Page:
How To Invest in Copper

Investing in Copper for Beginners

Worker transporting copper cable reels in cable factory

Monty Rakusen / Getty Images

There are more ways to invest than simply buying and selling stocks, exchange-traded funds (ETFs), or bonds. Many investors prefer to invest in physical assets, like commodities such as metals.

One popular metal to invest in is copper. Copper is used in many modern electronics, including semiconductors and wiring. It plays a major role in multiple industries, including home construction and vehicle production.


Copper, iron, aluminum, and similar metals are often called industrial metals due to their common industrial uses. Other, more rare metals, with higher economic value and fewer industrial uses, like gold and silver, are called precious metals.

Copper also tends to be less expensive than other metals, like silver or gold, making it appealing to investors who are worried about trading in other metals due to their high prices.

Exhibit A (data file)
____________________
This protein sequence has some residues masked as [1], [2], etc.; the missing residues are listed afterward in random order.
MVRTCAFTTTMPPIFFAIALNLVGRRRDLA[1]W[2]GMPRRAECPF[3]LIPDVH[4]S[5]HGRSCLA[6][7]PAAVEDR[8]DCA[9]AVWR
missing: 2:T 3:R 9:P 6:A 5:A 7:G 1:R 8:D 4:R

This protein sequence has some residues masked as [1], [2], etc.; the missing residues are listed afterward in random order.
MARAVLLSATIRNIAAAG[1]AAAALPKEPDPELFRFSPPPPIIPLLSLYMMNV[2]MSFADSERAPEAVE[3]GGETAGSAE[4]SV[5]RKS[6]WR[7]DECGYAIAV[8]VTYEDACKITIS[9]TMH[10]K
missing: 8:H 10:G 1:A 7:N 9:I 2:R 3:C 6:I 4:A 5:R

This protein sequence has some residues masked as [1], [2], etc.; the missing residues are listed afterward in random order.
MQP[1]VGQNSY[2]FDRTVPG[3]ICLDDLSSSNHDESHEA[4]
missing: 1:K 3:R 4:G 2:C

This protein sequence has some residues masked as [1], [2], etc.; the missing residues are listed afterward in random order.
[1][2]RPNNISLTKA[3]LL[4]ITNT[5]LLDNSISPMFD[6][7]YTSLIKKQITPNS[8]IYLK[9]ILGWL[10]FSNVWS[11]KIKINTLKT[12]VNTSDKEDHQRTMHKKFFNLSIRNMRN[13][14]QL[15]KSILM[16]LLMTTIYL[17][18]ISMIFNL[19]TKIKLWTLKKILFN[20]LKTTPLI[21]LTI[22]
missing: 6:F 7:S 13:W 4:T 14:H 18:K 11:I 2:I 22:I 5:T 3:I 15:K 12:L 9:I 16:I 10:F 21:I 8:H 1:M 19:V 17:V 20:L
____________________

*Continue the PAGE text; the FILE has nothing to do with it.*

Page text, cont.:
How To Invest in Copper in 3 Steps

To start investing in copper, you’ll need to follow these steps:

  1. Decide How You’ll Invest

    There are many ways that investors can start investing in copper. You can purchase physical copper, though this option comes with the complications of transportation and storage.

    Perhaps the simplest option is investing in copper ETFs. These funds aim to move in tandem with copper prices, giving investors an easy way to get exposure to the metal.

    Another possibility is to trade derivatives, such as copper futures or options. These give investors the opportunity to profit from their predictions about copper’s price movements without having to deal with the actual physical metal.